FoNM 2009: New Media and the Environment
My post last night (“Sparks“) was supposed to introduce a rundown of some of the topics we’ll be covering at this year’s Frontiers of New Media symposium, but parenthood suddenly intervened. I’m back now to give you a sense of the range of things we’ll be talking about this Saturday. As I said last night, the topics cover a wide range, but I have faith we’ll see some emergent order form amidst the chaos. (At least I hope so, as I’m going to be leading the wrap-up session Saturday afternoon!)
The 2007 symposium, you may recall, looked at the history of new and old communications media in the particular contest of the American West. For the 2009 symposium, we wanted to broaden the scope of our vision, to talk about regions and frontiers all over the globe, without giving up attention to the role of places and spaces. Supposedly “place-transcending media” remain, we know, powerfully shaped and defined by local cultures, regional advantages or disadvantages, territorial governments, and by the earth’s environment itself.
One way we aim to get at this issue is with a panel on “New Media and the Environment.” This panel will feature Toby Miller, Kevin DeLuca, Dylan Wolfe, and Eric Schienke. (You can see the complete symposium schedule here.) All of these panelists work, in different ways, on questions of media technology, rhetoric, and environmental politics, both in the sense of activism and ecological governance.
I’ve talked a little about Toby Miller‘s work already; he’ll be giving a talk provisionally titled “After the Internet.” He’ll be followed by the University of Utah’s own Kevin DeLuca. Author of Image Politics: The New Rhetoric of Environmental Activism, Kevin studies humanity’s relations to nature and how those relations are mediated by technological and ideological discourses. That sounds like a good fit with the work of Dylan Wolfe, an assistant professor of visual communication at Clemson University. He will (I think) be talking about the rhetorical force of images in on-line environmental activism. Finally, Erich Schienke of Pennsylvania State will be talking about environmental information systems and ecological governance in China. Erich, I should add, has a terrific and positively Borgesian list of research interests in his online bio. He writes on, we are told:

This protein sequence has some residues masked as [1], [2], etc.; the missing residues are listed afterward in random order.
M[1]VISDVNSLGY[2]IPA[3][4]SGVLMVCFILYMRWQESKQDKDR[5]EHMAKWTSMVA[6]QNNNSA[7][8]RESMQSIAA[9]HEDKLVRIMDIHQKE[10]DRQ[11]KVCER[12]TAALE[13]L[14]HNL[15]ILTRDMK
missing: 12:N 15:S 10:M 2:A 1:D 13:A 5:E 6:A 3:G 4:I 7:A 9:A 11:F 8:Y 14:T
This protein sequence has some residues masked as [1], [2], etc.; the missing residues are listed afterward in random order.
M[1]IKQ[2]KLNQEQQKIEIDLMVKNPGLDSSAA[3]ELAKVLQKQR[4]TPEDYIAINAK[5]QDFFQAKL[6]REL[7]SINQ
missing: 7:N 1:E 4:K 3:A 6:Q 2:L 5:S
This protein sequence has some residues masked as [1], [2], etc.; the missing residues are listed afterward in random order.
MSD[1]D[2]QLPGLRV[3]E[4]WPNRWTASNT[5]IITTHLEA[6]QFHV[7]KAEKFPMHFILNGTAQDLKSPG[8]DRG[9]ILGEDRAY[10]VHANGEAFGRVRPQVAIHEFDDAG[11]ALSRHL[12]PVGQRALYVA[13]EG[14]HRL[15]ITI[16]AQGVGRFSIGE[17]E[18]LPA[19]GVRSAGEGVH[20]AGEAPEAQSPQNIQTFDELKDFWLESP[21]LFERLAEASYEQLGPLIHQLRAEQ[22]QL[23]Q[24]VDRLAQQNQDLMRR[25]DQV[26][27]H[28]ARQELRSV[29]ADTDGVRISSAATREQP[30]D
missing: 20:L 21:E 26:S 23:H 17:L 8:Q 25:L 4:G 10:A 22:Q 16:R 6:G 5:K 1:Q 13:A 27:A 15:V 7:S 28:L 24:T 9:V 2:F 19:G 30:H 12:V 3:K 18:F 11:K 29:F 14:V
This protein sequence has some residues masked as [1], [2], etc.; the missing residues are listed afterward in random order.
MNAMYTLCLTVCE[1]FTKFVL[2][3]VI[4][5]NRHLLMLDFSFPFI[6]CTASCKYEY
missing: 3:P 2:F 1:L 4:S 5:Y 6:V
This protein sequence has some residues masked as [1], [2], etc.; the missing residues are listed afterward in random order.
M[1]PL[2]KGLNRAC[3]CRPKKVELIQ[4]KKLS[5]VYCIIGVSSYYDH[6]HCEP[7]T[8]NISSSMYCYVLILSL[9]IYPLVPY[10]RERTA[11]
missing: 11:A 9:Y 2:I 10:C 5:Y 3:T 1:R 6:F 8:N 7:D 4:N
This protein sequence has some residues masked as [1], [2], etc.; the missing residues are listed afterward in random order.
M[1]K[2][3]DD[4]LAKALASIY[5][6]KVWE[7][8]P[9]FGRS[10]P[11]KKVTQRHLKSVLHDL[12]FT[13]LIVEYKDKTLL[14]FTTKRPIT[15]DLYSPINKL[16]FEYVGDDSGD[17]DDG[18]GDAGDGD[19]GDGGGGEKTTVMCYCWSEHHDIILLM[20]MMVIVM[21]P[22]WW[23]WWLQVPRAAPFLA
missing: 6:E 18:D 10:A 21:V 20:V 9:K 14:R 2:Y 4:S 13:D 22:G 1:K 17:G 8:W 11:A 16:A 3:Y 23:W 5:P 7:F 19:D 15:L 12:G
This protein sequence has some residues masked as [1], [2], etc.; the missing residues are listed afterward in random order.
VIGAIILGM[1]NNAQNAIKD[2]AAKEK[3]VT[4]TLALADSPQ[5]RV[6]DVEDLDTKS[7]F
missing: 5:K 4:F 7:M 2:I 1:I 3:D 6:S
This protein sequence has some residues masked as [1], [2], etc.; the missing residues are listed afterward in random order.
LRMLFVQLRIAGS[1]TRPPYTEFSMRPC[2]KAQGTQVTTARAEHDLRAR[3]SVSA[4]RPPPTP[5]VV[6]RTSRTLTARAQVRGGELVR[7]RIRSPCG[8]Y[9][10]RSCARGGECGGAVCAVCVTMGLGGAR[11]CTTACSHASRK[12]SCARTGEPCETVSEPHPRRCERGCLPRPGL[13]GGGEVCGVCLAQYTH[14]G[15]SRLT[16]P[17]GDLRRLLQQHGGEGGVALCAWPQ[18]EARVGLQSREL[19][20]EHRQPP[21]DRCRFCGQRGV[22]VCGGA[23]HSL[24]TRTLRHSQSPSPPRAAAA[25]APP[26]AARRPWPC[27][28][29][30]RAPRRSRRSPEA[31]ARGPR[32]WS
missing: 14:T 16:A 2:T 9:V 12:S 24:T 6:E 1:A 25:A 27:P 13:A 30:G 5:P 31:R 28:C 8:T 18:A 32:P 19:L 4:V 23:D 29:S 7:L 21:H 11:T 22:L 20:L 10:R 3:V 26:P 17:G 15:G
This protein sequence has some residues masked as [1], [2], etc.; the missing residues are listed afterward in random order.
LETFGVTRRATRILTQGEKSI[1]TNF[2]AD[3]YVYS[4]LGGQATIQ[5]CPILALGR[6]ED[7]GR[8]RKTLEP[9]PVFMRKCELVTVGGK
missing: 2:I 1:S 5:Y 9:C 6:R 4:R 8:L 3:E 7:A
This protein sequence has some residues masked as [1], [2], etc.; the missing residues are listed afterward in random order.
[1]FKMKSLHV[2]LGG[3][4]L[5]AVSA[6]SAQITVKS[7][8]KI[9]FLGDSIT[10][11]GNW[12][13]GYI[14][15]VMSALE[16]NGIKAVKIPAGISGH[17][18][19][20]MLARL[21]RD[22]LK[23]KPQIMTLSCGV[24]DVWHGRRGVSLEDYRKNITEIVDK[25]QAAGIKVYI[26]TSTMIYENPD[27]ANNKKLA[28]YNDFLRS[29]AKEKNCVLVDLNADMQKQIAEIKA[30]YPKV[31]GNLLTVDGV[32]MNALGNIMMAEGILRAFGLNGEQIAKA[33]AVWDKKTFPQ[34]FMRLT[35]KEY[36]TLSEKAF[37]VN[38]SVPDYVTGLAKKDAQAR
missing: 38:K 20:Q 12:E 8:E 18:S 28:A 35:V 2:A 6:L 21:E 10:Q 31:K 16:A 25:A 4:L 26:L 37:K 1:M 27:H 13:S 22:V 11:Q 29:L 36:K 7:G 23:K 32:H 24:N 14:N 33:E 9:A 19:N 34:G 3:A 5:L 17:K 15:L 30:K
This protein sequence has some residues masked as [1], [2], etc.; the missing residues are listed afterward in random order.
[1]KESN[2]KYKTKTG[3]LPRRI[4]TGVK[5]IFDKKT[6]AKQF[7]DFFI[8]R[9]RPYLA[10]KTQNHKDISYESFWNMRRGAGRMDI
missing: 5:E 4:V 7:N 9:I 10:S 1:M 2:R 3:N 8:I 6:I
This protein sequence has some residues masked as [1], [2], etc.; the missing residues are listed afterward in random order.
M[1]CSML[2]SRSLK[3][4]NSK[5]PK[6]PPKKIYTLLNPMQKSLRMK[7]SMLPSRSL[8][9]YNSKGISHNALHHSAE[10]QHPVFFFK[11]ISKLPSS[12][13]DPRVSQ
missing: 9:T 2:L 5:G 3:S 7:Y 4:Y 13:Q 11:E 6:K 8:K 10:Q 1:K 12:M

“ecology, ethnography, China, sustainable development, environmental ethics, climate change, globalization, discursive imaginaries, scale, urban development, society and the carbon cycle, Deleuze, cinema, the construction of image-events and movement-images, maps, geographic information systems, biodiversity, floatation tanks, ecotectures, loudspeakers, cybernetics, indoor greening, home-scale food production, posture and perception, Bateson, design studies, participatory design, environmental justice, toxic environments, public understanding of science, surveillance and public space, informatic schismogenisis, data reciprocity, Nietzsche, the eternal return, travelling, constructions of knowledge and performances of power, cooking, fermenting things, fishing, science and the state, and panda porn.”
I don’t know how many of those topics Erich can get through in fifteen to twenty minutes, but that sounds like a talk you would not want to miss!